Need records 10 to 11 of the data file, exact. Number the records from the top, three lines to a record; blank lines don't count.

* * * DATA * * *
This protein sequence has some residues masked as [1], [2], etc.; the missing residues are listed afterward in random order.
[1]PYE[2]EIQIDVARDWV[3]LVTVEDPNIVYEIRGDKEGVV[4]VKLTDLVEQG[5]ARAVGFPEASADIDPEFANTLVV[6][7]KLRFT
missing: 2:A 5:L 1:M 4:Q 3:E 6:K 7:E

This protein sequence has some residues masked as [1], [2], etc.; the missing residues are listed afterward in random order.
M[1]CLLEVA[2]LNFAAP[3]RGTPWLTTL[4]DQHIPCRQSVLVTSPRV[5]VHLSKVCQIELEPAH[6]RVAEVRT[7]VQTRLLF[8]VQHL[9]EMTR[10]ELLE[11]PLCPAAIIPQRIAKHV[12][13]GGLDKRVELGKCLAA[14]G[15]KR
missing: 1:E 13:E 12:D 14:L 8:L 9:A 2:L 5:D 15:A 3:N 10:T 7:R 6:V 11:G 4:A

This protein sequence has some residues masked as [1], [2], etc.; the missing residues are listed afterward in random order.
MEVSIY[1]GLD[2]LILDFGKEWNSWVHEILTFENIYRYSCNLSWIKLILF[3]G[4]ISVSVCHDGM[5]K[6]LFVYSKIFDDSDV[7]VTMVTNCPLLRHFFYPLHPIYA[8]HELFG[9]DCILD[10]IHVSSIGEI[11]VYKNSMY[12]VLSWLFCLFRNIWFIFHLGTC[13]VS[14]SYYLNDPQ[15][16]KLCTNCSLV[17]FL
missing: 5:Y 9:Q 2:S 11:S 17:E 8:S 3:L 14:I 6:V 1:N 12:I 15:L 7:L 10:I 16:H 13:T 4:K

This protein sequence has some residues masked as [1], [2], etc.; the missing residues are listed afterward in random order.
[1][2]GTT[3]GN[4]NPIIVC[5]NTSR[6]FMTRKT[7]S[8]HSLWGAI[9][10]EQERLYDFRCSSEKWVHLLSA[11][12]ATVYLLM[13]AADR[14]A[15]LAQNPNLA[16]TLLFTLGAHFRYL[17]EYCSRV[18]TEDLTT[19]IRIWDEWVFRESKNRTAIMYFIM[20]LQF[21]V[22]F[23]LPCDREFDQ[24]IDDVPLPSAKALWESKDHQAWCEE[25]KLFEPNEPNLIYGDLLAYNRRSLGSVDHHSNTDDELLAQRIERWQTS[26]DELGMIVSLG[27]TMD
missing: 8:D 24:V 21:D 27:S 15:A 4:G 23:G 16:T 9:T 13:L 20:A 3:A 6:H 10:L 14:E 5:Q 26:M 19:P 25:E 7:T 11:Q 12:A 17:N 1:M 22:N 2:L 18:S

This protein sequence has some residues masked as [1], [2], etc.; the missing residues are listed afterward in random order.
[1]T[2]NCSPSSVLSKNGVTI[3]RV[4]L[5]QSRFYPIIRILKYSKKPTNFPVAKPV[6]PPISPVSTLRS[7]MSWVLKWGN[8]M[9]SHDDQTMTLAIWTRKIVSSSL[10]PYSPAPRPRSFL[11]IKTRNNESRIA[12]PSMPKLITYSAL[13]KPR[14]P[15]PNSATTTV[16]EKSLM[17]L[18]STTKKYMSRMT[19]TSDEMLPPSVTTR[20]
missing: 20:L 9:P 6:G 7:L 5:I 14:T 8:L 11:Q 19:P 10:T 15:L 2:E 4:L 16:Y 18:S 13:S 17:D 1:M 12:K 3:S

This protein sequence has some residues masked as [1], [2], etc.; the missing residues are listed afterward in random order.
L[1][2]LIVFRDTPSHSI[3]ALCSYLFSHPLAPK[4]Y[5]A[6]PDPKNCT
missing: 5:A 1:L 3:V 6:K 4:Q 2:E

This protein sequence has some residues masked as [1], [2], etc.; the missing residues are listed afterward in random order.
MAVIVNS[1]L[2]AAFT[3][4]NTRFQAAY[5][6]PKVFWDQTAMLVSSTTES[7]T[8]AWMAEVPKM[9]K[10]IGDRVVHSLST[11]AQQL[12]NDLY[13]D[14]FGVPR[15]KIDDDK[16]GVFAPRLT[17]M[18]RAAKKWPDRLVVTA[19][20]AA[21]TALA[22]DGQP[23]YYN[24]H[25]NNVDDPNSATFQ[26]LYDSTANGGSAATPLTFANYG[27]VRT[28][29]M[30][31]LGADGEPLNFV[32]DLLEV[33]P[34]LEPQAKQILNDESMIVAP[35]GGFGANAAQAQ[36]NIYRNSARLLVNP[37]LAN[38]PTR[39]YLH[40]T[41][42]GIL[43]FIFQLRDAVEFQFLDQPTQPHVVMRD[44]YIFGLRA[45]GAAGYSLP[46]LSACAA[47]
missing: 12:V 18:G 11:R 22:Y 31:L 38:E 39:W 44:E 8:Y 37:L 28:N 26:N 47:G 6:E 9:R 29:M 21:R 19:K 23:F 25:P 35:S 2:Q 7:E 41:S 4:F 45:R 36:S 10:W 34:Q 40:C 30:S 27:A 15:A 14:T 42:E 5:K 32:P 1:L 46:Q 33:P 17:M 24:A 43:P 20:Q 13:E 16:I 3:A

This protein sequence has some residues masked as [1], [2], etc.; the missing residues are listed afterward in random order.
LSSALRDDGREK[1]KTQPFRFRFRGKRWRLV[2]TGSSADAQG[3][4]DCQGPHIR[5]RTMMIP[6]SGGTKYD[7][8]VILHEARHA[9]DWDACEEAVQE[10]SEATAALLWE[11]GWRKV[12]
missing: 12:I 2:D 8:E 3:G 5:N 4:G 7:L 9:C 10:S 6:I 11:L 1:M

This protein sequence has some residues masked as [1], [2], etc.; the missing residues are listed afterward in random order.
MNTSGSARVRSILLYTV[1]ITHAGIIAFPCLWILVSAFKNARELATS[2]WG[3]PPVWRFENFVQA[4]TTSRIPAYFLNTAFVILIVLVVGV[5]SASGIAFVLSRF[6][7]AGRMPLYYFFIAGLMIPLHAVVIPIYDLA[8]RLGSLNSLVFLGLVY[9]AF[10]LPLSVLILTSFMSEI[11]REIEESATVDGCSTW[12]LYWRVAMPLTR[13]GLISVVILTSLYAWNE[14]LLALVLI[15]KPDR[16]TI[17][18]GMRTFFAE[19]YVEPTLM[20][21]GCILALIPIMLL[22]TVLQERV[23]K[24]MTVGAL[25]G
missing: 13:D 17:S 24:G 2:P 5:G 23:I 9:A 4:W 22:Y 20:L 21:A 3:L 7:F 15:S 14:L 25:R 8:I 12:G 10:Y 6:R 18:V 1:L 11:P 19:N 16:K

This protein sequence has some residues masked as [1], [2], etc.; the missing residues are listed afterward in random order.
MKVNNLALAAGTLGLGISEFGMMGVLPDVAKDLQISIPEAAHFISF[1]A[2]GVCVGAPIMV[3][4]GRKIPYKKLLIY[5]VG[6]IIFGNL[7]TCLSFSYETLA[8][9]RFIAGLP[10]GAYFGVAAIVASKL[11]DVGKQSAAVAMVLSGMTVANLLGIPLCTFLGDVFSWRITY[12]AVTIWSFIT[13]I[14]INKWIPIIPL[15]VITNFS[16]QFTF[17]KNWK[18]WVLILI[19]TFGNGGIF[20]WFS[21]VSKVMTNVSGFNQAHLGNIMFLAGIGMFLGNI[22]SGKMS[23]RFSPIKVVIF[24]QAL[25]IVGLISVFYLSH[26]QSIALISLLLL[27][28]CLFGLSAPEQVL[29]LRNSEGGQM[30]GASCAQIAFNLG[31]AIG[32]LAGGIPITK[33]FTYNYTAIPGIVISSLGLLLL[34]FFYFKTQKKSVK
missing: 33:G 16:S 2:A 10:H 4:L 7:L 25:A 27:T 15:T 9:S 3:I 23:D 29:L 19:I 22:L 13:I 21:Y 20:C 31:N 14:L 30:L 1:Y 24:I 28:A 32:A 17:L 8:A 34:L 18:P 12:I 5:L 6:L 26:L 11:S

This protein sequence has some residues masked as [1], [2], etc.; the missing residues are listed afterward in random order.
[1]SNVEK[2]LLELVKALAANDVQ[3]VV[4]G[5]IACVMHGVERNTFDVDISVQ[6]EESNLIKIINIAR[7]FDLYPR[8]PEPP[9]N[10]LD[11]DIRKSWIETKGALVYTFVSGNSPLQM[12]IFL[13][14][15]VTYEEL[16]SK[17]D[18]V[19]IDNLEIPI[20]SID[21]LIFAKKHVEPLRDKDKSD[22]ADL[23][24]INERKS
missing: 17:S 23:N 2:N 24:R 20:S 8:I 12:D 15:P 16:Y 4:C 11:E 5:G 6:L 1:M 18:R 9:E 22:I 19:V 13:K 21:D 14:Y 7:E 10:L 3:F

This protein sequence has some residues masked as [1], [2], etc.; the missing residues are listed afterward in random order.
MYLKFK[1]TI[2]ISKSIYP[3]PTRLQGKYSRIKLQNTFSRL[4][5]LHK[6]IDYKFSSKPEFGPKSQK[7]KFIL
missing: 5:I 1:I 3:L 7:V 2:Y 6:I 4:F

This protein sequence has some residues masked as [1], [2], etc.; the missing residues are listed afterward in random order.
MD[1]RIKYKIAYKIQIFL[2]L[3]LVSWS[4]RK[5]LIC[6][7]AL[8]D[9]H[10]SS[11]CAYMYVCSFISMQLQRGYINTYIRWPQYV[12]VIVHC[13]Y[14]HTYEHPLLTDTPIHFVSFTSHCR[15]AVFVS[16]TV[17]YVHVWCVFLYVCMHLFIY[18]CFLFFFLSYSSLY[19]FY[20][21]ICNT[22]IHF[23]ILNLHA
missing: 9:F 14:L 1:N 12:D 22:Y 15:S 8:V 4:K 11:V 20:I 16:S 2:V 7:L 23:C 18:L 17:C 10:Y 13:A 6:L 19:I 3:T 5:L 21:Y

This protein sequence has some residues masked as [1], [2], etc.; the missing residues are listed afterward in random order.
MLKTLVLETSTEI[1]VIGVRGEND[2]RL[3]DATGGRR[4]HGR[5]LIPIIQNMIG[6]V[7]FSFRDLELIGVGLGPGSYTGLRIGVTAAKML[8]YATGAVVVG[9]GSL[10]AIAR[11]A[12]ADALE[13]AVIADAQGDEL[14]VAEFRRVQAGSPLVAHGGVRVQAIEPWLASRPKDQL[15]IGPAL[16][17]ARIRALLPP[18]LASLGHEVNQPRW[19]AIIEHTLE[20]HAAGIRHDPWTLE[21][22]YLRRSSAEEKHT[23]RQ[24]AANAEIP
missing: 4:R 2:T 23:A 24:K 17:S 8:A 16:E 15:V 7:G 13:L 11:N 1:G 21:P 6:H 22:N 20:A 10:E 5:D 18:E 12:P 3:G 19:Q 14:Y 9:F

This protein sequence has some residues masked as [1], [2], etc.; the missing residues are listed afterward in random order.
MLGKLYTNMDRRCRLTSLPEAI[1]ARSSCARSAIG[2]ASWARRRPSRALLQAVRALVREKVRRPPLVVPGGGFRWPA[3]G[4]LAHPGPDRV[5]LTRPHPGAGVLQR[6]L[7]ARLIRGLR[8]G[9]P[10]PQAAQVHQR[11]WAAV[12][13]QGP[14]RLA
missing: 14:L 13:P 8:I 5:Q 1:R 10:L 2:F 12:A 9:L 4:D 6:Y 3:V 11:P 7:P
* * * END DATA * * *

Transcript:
This protein sequence has some residues masked as [1], [2], etc.; the missing residues are listed afterward in random order.
MKVNNLALAAGTLGLGISEFGMMGVLPDVAKDLQISIPEAAHFISF[1]A[2]GVCVGAPIMV[3][4]GRKIPYKKLLIY[5]VG[6]IIFGNL[7]TCLSFSYETLA[8][9]RFIAGLP[10]GAYFGVAAIVASKL[11]DVGKQSAAVAMVLSGMTVANLLGIPLCTFLGDVFSWRITY[12]AVTIWSFIT[13]I[14]INKWIPIIPL[15]VITNFS[16]QFTF[17]KNWK[18]WVLILI[19]TFGNGGIF[20]WFS[21]VSKVMTNVSGFNQAHLGNIMFLAGIGMFLGNI[22]SGKMS[23]RFSPIKVVIF[24]QAL[25]IVGLISVFYLSH[26]QSIALISLLLL[27][28]CLFGLSAPEQVL[29]LRNSEGGQM[30]GASCAQIAFNLG[31]AIG[32]LAGGIPITK[33]FTYNYTAIPGIVISSLGLLLL[34]FFYFKTQKKSVK
missing: 33:G 16:S 2:A 10:H 4:L 7:L 25:A 27:T 15:T 9:S 3:I 23:D 29:L 19:I 22:L 13:I 21:Y 20:C 31:N 14:L 30:L 1:Y 24:I 28:A 32:A 17:L 8:A 34:L 18:P 12:I 5:L 6:L 26:L 11:S

This protein sequence has some residues masked as [1], [2], etc.; the missing residues are listed afterward in random order.
[1]SNVEK[2]LLELVKALAANDVQ[3]VV[4]G[5]IACVMHGVERNTFDVDISVQ[6]EESNLIKIINIAR[7]FDLYPR[8]PEPP[9]N[10]LD[11]DIRKSWIETKGALVYTFVSGNSPLQM[12]IFL[13][14][15]VTYEEL[16]SK[17]D[18]V[19]IDNLEIPI[20]SID[21]LIFAKKHVEPLRDKDKSD[22]ADL[23][24]INERKS
missing: 17:S 23:N 2:N 24:R 20:S 8:I 12:D 15:P 16:Y 4:C 11:E 5:G 6:L 1:M 18:R 9:E 22:I 19:V 13:K 21:D 14:Y 7:E 10:L 3:F